Luke 10:25-27: “On one occasion an expert in the law stood up to test Yeshua. “Teacher,” he asked, “what must I do to inherit eternal life?”
“What is written in the Law?” He replied. “How do you read it?” He answered, “ ‘Love the Lord your God with all your heart and with all your soul and with all your strength and with all your mind’ ; and, ‘Love your neighbor as yourself.”
The Lord asked this question on purpose, because the Law has more than 10 commandments.
V28-37: “You have answered correctly,” Yeshua replied. “Do this and you will live.” But he wanted to justify himself, so he asked Yeshua, “And who is my neighbor?”
In reply Yeshua said: “A man was going down from Jerusalem to Jericho, when he was attacked by robbers. They stripped him of his clothes, beat him and went away, leaving him half dead. A priest happened to be going down the same road, and when he saw the man, he passed by on the other side. So, too, a Levite, when he came to the place and saw him, passed by on the other side. But a Samaritan, as he traveled, came where the man was; and when he saw him, he took pity on him. He went to him and bandaged his wounds, pouring on oil and wine. Then he put the man on his own donkey, brought him to an inn and took care of him. The next day he took out two denarii and gave them to the innkeeper. ‘Look after him,’ he said, ‘and when I return, I will reimburse you for any extra expense you may have.’ “Which of these three do you think was a neighbor to the man who fell into the hands of robbers?” The expert in the law replied, “The one who had mercy on him.” Yeshua told him, “Go and do likewise.”
Yeshua asks the expert in the law who was the wounded man’s neighbor, and the man answers, ‘The one who had mercy on him’. He could not even say the merciful man’s name – the Samaritan. We know that there was hatred between the Jews and the Samaritans, especially from the priests and Levites, who looked at them as law-breakers, since the Samaritans did not practice the commands exactly.
How would we have behaved if on the way from Jerusalem we saw this wounded man? Or someone in trouble? Many times when I walk outside I see all kinds of people I dislike and not attracted to them; those that look like they could be doing something unlawful. And I see those I know and like, to whom I am attracted and to whom I talk; to whom I can give something they are in need of. The Levites and priests represent the letter of the Law. Are we like those “lawful” people? Or are we merciful to everyone?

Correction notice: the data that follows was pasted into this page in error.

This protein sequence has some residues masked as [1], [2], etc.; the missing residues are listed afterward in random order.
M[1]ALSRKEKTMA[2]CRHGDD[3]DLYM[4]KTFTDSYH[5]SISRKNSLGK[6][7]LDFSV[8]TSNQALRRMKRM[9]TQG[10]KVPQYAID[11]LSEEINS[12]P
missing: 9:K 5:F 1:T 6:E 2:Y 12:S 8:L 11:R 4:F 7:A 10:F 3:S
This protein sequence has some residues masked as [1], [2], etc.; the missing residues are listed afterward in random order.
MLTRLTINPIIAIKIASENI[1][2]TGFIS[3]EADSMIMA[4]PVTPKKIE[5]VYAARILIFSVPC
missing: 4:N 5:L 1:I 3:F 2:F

The Lord here is using expression “coming down from Jerusalem”, not “going up to Jerusalem” – there is a difference. If they were going up to Jerusalem, they could have had a different way of thinking – because they were going to serve at the Temple. Suppose they help this dying man and he dies in their hands. A Levite or a priest that touches a dead body cannot minister at the Temple. But they were on their way out of Jerusalem – they finished their priestly duties. They are supposed to represent the Torah – “love your neighbor as yourself” – they were supposed to help and they didn’t. It is so touching that a Samaritan, the enemy of Israel, who did not practice the Torah in the mind of the Levites, did the right thing. We have much to learn from this and to make much change in ourselves.
One day we will all change. But before that, we go through all kinds of processes in order to learn and change. Every believer who wants to change will change according to his understanding of God’s grace and mercy. We change as much as we are ready to receive from Him. When the Lord returns, we will all be changed completely, together. The difference between how we are changing now and what He wants from us is great. If we do not change here, imagine what work He will have to do in Heaven to change us. Just like the blacksmith that works on already flat and shaped piece of iron doesn’t have to do much, so it is when the piece is thick and shapeless, the blacksmith will have to use a lot of force in order to give the desired thickness and form. So it’s preferable for us to change here, while we still have the time.
Let us take a moment to reflect that our heart should not work only according to the rules, but according to grace, mercy and love of God. Then we’ll be able to say that this command to love our neighbor as ourselves is part of us and the change that we are undergoing. Most of the people we come into contact with are not believers, and because of this it’s so important to show God’s grace and express His love to them, not to make a difference between them and us in our attitude. What the Samaritan did was to take care of the man’s wounds and show him love. He probably never met the wounded man before that day. This love even grew as he practiced it. The Samaritan gave two denarii to the inn keeper to take care of the wounded man. That was a large sum of money in those days. And he told the inn keeper that he will refund the additional expenses later. He gave as much as was needed without being stingy.
We also can point people who are hurting to God and help them to find healing. We also can give without being stingy. We also can practice love that grows as we do it. We pray that God will direct and change us in the love of the Messiah.